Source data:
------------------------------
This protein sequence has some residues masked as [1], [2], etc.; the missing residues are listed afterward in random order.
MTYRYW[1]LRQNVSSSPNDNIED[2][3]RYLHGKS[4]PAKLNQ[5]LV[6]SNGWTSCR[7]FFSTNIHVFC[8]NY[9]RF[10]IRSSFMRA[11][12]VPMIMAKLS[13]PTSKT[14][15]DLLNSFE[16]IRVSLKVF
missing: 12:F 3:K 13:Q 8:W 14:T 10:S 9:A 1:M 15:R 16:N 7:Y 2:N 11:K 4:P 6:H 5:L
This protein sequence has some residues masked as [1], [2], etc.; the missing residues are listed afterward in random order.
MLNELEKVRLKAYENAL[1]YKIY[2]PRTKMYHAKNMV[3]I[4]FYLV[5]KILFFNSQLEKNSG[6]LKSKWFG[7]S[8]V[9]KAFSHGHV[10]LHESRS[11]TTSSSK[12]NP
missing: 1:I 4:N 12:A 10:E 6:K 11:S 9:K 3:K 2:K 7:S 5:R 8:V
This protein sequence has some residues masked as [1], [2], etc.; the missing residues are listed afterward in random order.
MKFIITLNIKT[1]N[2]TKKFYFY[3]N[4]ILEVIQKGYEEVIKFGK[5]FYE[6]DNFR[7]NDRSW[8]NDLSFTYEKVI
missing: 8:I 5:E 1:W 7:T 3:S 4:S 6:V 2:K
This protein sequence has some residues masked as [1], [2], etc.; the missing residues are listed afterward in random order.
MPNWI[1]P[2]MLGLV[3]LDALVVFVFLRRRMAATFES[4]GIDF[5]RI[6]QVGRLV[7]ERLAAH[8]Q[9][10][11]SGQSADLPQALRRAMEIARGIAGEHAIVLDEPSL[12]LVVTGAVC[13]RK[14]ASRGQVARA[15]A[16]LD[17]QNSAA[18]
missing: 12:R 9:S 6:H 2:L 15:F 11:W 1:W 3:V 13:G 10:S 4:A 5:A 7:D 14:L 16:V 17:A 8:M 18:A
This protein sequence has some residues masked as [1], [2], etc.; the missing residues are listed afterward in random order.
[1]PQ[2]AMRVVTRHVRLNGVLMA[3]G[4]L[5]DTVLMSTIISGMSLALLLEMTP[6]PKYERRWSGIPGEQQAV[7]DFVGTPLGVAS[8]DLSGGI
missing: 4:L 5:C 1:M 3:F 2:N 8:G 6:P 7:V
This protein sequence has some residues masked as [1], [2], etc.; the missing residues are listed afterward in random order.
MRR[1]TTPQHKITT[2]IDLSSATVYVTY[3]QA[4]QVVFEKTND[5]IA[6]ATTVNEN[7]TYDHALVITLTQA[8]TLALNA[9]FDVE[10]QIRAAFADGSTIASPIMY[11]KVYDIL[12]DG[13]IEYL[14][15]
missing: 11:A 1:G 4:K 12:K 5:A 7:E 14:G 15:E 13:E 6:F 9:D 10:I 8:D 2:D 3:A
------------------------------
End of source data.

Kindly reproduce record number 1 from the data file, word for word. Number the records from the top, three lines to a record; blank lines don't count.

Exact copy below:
This protein sequence has some residues masked as [1], [2], etc.; the missing residues are listed afterward in random order.
MTYRYW[1]LRQNVSSSPNDNIED[2][3]RYLHGKS[4]PAKLNQ[5]LV[6]SNGWTSCR[7]FFSTNIHVFC[8]NY[9]RF[10]IRSSFMRA[11][12]VPMIMAKLS[13]PTSKT[14][15]DLLNSFE[16]IRVSLKVF
missing: 12:F 3:K 13:Q 8:W 14:T 10:S 9:A 1:M 15:R 16:N 7:Y 2:N 11:K 4:P 6:H 5:L